Chapter XXV. Plotting Against Dora and Nellie

"In the first place," said Dan Baxter, "perhaps we had better give some directions to that man on the launch."

"What kind of directions?"

"We want to go straight down the river for the present."

"He'll take you down. I told him not to go near either shore."

"Is he to be trusted?"

"Sure. He'll do anything I tell him to."

"Very well, then, that is settled. In the second place, tell me if I am right. You are both wanted for stealing sixteen horses over at a place called Kepples."

"Who told you we took sixteen horses?"

"I read about it in the papers a couple of days ago."

"Well, the report is true. I don't deny it."

"You were fleeing from the officers of the law."

"That's as straight as shooting," came from Hamp Gouch.

"If we help you to escape, will you stick by us in a little game we are trying to put through?"

"I will," answered Pick Loring, promptly.

"So will I," added Hamp Gouch. "No game too daring for me either."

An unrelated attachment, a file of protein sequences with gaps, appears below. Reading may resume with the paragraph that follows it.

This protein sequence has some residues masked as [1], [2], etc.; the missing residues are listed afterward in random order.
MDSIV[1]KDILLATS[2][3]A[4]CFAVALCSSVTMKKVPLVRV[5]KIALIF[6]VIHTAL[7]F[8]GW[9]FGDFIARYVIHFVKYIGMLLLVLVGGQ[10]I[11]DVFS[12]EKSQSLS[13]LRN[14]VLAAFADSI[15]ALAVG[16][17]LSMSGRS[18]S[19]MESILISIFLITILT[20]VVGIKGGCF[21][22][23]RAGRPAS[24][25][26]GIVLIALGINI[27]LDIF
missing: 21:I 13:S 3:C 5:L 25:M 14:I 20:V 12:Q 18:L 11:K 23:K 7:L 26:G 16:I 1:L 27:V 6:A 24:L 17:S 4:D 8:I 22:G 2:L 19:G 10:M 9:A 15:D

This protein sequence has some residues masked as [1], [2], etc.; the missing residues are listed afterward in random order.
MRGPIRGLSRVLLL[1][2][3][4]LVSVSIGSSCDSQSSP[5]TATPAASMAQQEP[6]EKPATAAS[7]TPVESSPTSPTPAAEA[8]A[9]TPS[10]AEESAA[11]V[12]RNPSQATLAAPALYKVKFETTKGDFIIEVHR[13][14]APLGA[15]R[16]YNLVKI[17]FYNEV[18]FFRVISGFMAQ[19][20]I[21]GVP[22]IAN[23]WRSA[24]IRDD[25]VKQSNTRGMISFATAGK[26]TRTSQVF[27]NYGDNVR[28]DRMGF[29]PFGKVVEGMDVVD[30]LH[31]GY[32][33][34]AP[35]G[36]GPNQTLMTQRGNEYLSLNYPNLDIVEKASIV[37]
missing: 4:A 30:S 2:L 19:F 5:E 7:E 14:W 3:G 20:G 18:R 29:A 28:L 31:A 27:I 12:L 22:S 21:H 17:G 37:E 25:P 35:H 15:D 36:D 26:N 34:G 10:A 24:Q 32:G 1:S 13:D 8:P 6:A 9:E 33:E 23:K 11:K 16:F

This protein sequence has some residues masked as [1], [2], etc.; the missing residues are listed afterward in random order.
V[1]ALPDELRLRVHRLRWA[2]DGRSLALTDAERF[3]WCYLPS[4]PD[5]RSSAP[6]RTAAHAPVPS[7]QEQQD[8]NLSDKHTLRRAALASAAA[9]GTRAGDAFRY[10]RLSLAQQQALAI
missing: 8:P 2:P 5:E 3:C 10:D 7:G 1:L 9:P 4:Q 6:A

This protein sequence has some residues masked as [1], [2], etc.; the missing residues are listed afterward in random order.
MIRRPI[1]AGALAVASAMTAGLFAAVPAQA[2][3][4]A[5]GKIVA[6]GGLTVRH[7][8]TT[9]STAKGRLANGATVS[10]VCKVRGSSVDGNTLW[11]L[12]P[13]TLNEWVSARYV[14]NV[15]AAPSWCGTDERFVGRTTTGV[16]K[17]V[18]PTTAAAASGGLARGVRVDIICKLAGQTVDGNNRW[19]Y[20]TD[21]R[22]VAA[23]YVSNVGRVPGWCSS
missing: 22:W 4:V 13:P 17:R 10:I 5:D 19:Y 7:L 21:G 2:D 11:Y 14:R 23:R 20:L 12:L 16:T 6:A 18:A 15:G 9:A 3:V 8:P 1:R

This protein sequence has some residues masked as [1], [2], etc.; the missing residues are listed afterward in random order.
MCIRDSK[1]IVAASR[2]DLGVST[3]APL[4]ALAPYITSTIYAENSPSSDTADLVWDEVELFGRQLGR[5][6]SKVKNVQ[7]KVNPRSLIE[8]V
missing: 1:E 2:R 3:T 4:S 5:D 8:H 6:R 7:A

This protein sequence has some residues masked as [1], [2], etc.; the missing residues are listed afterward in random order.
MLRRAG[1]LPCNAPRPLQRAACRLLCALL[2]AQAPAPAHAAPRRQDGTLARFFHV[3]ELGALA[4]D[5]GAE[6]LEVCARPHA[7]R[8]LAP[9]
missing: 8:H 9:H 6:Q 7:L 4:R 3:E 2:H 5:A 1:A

"Well, it's this way," continued Dan Baxter. "Supposing I told you I had a game on that beats horse stealing all to bits. Would you go in for half of what was in it?"


"Trust me," added Gouch. "Say," he went on. "Got any liquor aboard? This rain is beastly."

"I guess there is some liquor. We'll hunt around and see."

"Ha!" exclaimed Pick Loring. "Say, perhaps you don't know much more about this houseboat than we did about them horses we took."

"As you just said, I don't deny it."

"You and your pard are running off with the boat?" queried Hamp Gouch.


"Good enough. We claim a half-interest in the boat. Don't that go?"

"That's pretty cheeky," returned Lew Flapp.

"Let it go at that, Flapp," came from Baxter. "Yes, you can have a half-interest. But that isn't our game."

"What is the game?"

"On board of this houseboat are two girls who are mighty anxious to get back to their families and friends."

"Run off with 'em, did you?" cried Pick Loring, and now it must be confessed that he was really astonished.

"We carried them off, yes. And we don't expect to let them get back home unless we can make considerable money out of it," continued Dan Baxter.

"Are they rich?"

"They are fairly well-to-do, and they have close personal friends who, I feel sure, would pay a good price to see the girls get home again unharmed."